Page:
Alexander Dunn My name is Alex Dunn. I am 23 years old and I am originally from Madison, Wisconsin. I currently live in Struga, Macedonia, and am a Peace Corps volunteer working as an English teacher in a high school for music students. I also have a number of side projects in addition to the work I do for the music school, some of which include leading a bi-weekly conversation hour where people can come to practice their English, helping to run a club for young women interested in developing their leadership skills, and facilitating a book club for advanced English speakers. My interest in gender, development, and the Gender and Development committee is rooted in my upbringing in Madison. I grew up with parents that were opinionated, passionate, and political. They were also staunchly liberal in their politics and advocated early and often during my early years for equality between women and men, emphasizing a shared social responsibility for finding that equality. This upbringing has shaped the lens through which I view the world around me and has given me an especially acute empathy towards victims of gender inequality and discrimination. A desire to change things, and the knowledge that we all have a part to play in doing so, is what has inspired me to become a part of the Gender and Development committee and pursue gender awareness and equality in my work.

My name is Casey Colonius from Baton Rouge, Louisiana. I am currently living in Tetovo and working for a local organization that works with people with disabilities. I wanted to be a part of the Gender and Development Committee because I am excited about the opportunity to have a forum for volunteers to discuss and work on gender issues in this country. I think it is important to encourage awareness and respect while promoting equality in society.

Casey Colonius

Stay tuned for next issue’s bio for our new officers!

Patrick Burke My name is Patrick Burke, I am 25 years old, a graduate from Philadelphia University with a Bachelor of Architecture, and am currently in the Master International Program with Virginia Tech (Go Hokies!) in the Master of Urban and Regional Planning program. I have lived in Virginia for the majority of my life and am currently working as a Community Development volunteer in a youth center in the city of Kavadarci. Here I help to organize events, workshops, and parties, teach English, assist other volunteers with their projects, and play with the kids as much as possible. I have been inspired to advocate for gender equality from some very strong-willed women in my life (both friends and family). I have seen them put a stop to ignorance the moment is appears and watched them do so in some of the most graceful ways possible. I feel that more men need to be active in this way too, that gender equality is as much a woman’s fight as it is a man’s. My desire to bring men into the movement for gender equality is what has lead me to join the Gender and Development Committee.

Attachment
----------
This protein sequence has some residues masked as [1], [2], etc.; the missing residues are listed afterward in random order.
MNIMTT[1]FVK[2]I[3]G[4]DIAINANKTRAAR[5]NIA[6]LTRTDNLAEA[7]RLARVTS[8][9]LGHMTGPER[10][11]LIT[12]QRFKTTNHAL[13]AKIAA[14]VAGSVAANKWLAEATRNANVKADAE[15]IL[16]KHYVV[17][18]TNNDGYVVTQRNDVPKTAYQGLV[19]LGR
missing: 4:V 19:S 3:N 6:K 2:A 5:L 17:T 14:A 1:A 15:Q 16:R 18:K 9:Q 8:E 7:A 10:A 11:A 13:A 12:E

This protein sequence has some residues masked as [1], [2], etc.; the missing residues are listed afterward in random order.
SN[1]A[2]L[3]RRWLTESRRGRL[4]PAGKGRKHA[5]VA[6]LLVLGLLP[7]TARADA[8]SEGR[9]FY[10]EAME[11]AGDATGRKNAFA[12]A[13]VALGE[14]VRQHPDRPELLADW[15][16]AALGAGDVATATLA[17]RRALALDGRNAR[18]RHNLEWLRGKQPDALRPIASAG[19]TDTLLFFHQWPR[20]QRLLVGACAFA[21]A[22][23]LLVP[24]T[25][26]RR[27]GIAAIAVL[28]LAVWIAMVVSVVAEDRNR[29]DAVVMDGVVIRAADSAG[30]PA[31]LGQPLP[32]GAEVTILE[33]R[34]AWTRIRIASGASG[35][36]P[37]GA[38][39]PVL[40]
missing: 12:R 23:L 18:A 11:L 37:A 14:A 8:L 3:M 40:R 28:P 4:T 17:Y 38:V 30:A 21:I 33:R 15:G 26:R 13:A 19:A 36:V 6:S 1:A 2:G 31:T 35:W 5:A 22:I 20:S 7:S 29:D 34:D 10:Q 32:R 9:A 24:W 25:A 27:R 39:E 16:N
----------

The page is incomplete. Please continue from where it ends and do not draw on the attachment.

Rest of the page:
Here at GenDeavor we want to work hard to talk about issues of gender in Macedonia. We want to bring you tools to support gender equality, smoothly push back discrimination (or just your friends saying not-sonice things when it comes to gender), and how to talk about gender equality and development here in Macedonia. We also want to bring real issues here in Macedonia to light from the people who live here. Stories, poetry, interviews, personal experiences - we want all of those things here in this magazine. We need your support in order to do all of this, however. We need you, the readers, to submit articles, ideas, photos, and whatever else you can to make that happen. Know an amazing man or woman in your village that you think should be put in this magazine? Interview them and submit the interview to us (be sure to get our and their permission first) Do you know someone from your village/town/city that might have something to submit? Encourage that person to do so! All submissions can be kept anonymous. Simply send an email to this address: GenDevMacedonia@gmail.com and we can get the process started! Non-PCVs are welcome to submit articles as well! We can even add non-PCVs to the distribution list! Yours, -The Gender and Development Committee